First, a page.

By Amorin Mello

A curious series of correspondences from Morgan

… continued from To The Far West.

 


 

1845 daily union header

The Daily Union (Washington D.C.)
“Liberty, The Union, And The Constitution.”
July 7, 1845.

MADISON, (W.T.,) June 26, 1845.

To the Editor of the Union:

SIR: Our democratic territorial convention has this day nominated the Hon. Morgan L. Martin, of the county of Brown, as the candidate for the delegacy, to succeed Governor Dodge.  Mr. Martin is one of our ablest and most reliable democrats, and there is but little doubt of his election by a triumphant majority.  Mr. Martin has been fourteen years in the upper branch of our territorial legislature, and has been the presiding officer of that body at four sessions.  The democrats of the Territory will go into the canvass in the best possible spirits, and with the fullest confidence of success; for they are well united, and have a candidate worthy of the cause and their most zealous support.

Henry Dodge ~ Wikipedia.org

Henry Dodge
~ Wikipedia.org

More than twice the number of immigrants are arriving here daily, this season, than have ever come at any previous season.  The administration of Governor Dodge is very popular with all parties, and so are the measures of the national administration, and particularly its course on those two great questions – the annexation of Texas, and the maintenance of our rights to Oregon.

The convention was very fully attended; and, although there was some division when it assembled, as to who the nominee should be, the members left here in the best possible spirits.  In haste.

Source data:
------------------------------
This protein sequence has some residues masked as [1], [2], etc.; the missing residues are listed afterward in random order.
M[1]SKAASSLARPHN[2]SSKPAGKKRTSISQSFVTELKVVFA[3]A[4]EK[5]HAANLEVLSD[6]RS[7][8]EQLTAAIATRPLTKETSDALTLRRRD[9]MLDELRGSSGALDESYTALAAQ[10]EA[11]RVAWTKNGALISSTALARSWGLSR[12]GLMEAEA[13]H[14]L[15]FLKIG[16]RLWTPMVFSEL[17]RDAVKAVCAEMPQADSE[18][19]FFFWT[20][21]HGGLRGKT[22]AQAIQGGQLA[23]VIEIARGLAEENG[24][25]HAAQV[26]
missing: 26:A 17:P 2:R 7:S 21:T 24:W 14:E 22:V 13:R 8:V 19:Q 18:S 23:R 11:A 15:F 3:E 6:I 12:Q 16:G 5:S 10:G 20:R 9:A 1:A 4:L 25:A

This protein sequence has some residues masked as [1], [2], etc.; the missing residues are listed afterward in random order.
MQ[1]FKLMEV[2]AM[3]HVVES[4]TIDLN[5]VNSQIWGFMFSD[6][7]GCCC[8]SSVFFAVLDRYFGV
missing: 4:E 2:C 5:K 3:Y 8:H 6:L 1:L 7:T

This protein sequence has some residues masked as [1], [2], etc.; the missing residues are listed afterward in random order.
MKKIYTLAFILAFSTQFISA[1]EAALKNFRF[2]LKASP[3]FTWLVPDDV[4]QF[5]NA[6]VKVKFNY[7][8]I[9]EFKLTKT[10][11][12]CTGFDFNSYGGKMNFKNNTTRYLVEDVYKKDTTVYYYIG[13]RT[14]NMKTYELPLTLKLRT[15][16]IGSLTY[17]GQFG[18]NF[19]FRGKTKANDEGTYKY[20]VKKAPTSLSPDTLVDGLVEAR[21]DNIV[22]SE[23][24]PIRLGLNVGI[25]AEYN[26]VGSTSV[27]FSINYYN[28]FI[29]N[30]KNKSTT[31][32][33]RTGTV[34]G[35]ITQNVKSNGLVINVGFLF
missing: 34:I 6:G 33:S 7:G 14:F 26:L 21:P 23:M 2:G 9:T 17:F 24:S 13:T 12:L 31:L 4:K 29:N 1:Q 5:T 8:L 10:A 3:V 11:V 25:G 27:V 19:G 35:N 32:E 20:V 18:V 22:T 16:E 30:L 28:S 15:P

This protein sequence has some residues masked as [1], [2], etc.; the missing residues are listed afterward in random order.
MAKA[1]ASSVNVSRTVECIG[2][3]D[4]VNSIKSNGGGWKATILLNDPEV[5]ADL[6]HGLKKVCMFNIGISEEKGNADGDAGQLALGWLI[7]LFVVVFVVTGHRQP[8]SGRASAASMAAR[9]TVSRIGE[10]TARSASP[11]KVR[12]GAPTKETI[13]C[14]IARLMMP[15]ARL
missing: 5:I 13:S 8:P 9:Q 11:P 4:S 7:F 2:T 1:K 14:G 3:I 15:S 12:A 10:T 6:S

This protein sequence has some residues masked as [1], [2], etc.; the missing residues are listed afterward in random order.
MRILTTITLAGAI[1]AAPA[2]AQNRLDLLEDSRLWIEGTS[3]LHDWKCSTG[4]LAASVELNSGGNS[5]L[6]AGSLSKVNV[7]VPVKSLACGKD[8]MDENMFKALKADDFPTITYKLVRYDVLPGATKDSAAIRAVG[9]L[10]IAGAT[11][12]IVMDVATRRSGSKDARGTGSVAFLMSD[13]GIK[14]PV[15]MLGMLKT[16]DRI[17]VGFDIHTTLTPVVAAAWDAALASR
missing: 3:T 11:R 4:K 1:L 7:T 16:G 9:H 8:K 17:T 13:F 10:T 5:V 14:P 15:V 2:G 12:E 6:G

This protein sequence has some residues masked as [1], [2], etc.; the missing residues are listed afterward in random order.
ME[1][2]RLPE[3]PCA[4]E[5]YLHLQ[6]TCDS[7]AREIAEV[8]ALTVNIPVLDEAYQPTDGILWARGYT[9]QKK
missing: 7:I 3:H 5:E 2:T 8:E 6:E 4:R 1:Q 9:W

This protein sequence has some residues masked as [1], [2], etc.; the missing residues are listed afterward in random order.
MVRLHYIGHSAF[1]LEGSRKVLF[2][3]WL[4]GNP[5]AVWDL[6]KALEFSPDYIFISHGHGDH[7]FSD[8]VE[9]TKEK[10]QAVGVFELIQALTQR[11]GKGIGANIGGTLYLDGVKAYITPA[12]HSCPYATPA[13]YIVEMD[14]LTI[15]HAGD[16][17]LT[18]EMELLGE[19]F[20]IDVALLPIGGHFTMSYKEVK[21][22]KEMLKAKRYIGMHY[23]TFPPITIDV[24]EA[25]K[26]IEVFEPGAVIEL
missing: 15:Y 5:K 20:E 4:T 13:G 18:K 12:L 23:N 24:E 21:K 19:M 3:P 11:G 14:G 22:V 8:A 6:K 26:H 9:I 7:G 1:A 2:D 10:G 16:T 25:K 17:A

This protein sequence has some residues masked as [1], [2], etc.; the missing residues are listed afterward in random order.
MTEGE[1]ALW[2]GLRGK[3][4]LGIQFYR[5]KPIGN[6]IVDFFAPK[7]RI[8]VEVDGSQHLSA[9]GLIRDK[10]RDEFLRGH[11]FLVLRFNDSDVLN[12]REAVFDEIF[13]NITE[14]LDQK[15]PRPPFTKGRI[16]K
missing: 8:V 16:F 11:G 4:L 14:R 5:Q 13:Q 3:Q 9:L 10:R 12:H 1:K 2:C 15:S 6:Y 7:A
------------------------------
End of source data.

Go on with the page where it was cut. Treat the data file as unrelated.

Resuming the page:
Yours, truly,

J. A. N.

 


 

1845 daily union header

The Daily Union (Washington D.C.)
“Liberty, The Union, And The Constitution.”
July 8, 1845.

[From our regular correspondent.]

MACKINAC, June 29, 1845.

This small town stands on a narrow slip of land sloping from the foot of elevated bluff hills in the rear, to the water.  The second and highest elevation is about three-quarters of a mile in the rear of the town, and is three hundred feet above the level of the lake or straits, and nine hundred feet above the level of the ocean.  The site of the town winds in a crescent form around a small harbor, indented in the southeastern part of the island.

Painting of Fort Mackinacc by Seth Eastman in 1761. ~ United States Army Center of Military History

Painting of Fort Mackinac by Seth Eastman in 1761.
~ United States Army Center of Military History

The old Fort Mackinac stood on an extreme northern point, putting out into the strait from the southern main land, some 10 or 15 miles to the southward of this place.  It was first settled upon as a French missionary station, and a fort erected.  When Carver visited it in 1756-’57, the fort was garrisoned by the English, who came into possession of it with the conquest of Canada, a few years before.  It then contained 30 houses, and had one hundred men in garrison, besides a government-house, &c.  In 1763, the various northwestern tribes of Indians who had long known the French as the first Europeans they had ever formed friendly intercourse with, became highly dissatisfied with the change from French to English rule.  A powerful league was, therefore, formed between the Ottowas, Chippewas, the Hurons, Menomonees, &c.; and the celebrated Pontiac was their leader, who bore a deadly hostility to the English.

"No authentic images of Pontiac [also known as Obwandiyag] are known to exist. This interpretation was painted by John Mix Stanley." ~ Wikipedia.org

“No authentic images of Pontiac [also known as Obwandiyag] are known to exist. This interpretation was painted by John Mix Stanley.”
~ Wikipedia.org

He approached the old Fort Mackinac, followed by a large force, and, at first, with apparently friendly feelings.  he and his followers commenced a [ba??] play in front of the fort.  The English, supposing all was right, ventured out of the fort to see the play; when Pontiac and his men made a sudden run upon the fort, and succeeded in capturing it.  The lives of the English were spared; but they were carried off as prisoners, and afterwards ransomed at Montreal at heavy prices.